#8—FIND OUT YOUR FICO SCORE.
Fair, Isaac & Co. is a little-known firm based in San Rafael, California, that has developed the most influential credit-rating system around. What they do is take your credit reports and, based on such factors as your payment history, how much you owe, and how long you’ve been borrowing, assign you a number. This number—known as your FICO score—can be used by anyone who is trying to decide whether they should loan you money. So I would spend the time to check yours out and make sure it’s as high as you can make it. If you go to www.myfico.com, you can purchase 30-day access to your FICO report.
#9—IF YOU ARE DROWNING IN DEBT, GET HELP.
Debt problems are the worst. They can cripple your spirit, break your courage, threaten your marriage, and even ruin your health. Fortunately, for those of you who feel overwhelmed, there are places you can turn to for help. Two highly recommended debt counseling agencies are Consumer Credit Counseling Services and Myvesta.org. When you contact one of these agencies, your first goal should be to find out as much as you can about what they can and can’t do to help you. And before you sign on the dotted line with anyone, check with the local chapter of the Better Business Bureau to see if they have any complaints logged against them.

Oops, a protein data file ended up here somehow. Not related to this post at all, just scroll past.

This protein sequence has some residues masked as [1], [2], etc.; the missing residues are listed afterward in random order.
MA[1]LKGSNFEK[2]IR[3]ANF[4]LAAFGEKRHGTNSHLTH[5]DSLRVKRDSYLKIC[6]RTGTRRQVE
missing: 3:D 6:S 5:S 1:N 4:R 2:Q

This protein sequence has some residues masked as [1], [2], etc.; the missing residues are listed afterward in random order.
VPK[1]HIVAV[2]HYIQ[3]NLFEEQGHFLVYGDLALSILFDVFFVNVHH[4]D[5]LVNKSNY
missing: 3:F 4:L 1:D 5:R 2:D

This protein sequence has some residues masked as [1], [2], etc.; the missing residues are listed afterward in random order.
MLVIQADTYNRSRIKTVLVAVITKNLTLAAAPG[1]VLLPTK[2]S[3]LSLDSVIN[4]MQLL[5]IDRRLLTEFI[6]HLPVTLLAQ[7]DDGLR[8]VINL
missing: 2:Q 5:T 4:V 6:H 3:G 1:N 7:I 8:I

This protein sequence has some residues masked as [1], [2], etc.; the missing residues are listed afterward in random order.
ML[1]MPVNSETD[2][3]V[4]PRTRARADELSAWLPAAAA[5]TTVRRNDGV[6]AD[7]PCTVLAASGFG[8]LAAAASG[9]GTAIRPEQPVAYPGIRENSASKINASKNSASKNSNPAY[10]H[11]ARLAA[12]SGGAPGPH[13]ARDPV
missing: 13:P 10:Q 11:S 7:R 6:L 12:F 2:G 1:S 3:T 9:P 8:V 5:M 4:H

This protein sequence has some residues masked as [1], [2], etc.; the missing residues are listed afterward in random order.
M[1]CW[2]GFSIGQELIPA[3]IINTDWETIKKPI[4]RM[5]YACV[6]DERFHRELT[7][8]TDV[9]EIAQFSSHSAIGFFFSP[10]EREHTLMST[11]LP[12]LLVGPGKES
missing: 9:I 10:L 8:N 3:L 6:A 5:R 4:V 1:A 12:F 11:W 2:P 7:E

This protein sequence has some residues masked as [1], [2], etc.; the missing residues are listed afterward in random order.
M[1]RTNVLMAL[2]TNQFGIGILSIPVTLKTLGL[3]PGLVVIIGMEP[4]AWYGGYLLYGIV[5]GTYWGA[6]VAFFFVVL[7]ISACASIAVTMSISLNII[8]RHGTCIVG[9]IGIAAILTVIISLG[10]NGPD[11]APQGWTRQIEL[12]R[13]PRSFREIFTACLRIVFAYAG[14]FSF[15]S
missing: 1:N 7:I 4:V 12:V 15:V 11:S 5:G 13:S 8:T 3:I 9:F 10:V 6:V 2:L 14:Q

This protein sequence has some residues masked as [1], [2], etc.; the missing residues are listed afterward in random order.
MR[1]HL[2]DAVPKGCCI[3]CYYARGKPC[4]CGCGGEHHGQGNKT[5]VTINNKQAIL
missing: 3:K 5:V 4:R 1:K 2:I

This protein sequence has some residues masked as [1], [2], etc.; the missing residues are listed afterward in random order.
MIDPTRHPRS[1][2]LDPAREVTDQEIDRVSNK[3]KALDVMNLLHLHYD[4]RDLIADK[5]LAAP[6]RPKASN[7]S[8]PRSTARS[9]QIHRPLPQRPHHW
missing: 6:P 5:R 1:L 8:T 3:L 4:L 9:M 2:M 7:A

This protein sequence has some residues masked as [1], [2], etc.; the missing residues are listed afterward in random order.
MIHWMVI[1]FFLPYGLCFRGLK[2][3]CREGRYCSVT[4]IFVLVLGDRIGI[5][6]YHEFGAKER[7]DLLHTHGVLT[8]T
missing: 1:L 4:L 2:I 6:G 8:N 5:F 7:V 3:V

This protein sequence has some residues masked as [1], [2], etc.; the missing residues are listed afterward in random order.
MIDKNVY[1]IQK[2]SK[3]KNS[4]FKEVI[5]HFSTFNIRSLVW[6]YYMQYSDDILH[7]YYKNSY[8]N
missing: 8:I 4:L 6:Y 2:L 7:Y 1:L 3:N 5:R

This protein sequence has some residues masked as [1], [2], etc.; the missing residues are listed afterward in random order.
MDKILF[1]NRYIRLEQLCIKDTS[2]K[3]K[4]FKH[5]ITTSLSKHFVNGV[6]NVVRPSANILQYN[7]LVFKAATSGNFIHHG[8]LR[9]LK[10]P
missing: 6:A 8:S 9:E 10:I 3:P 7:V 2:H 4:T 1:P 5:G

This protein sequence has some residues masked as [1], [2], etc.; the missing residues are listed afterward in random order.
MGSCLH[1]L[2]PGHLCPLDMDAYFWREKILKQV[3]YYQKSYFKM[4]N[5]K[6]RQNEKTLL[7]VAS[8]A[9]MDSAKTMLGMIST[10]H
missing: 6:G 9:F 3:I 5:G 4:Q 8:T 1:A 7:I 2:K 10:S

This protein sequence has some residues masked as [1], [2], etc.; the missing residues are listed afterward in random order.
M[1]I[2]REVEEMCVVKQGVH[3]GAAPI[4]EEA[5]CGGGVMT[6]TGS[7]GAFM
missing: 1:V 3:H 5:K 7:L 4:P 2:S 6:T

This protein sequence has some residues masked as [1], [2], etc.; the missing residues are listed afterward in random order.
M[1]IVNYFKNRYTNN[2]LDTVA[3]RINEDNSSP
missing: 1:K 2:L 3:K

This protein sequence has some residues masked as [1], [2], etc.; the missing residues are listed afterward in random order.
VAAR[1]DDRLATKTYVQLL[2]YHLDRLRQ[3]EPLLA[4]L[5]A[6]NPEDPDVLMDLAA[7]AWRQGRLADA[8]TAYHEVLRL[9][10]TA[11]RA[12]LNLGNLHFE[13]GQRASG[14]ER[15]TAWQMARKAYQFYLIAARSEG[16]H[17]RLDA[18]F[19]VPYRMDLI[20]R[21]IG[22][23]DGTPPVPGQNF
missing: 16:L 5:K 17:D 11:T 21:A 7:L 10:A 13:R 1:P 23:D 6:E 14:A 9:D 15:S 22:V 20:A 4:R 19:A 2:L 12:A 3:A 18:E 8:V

#10—IF YOU ARE IN A CREDIT-CARD HOLE, STOP DIGGING!
If you have problems with credit-card debt, you need to stop carrying your credit cards. Why? So you can’t use them! When I was a “black belt” shopper, I tried every trick in the book to stop spending money. Once I had to pay for everything with cash, my spending went way down. Try leaving your cards at home for two weeks and see how your spending changes. I think you will be pleasantly surprised.
#11—STOP ALL THOSE CREDIT-CARD APPLICATIONS FROM FILLING UP YOUR MAILBOX.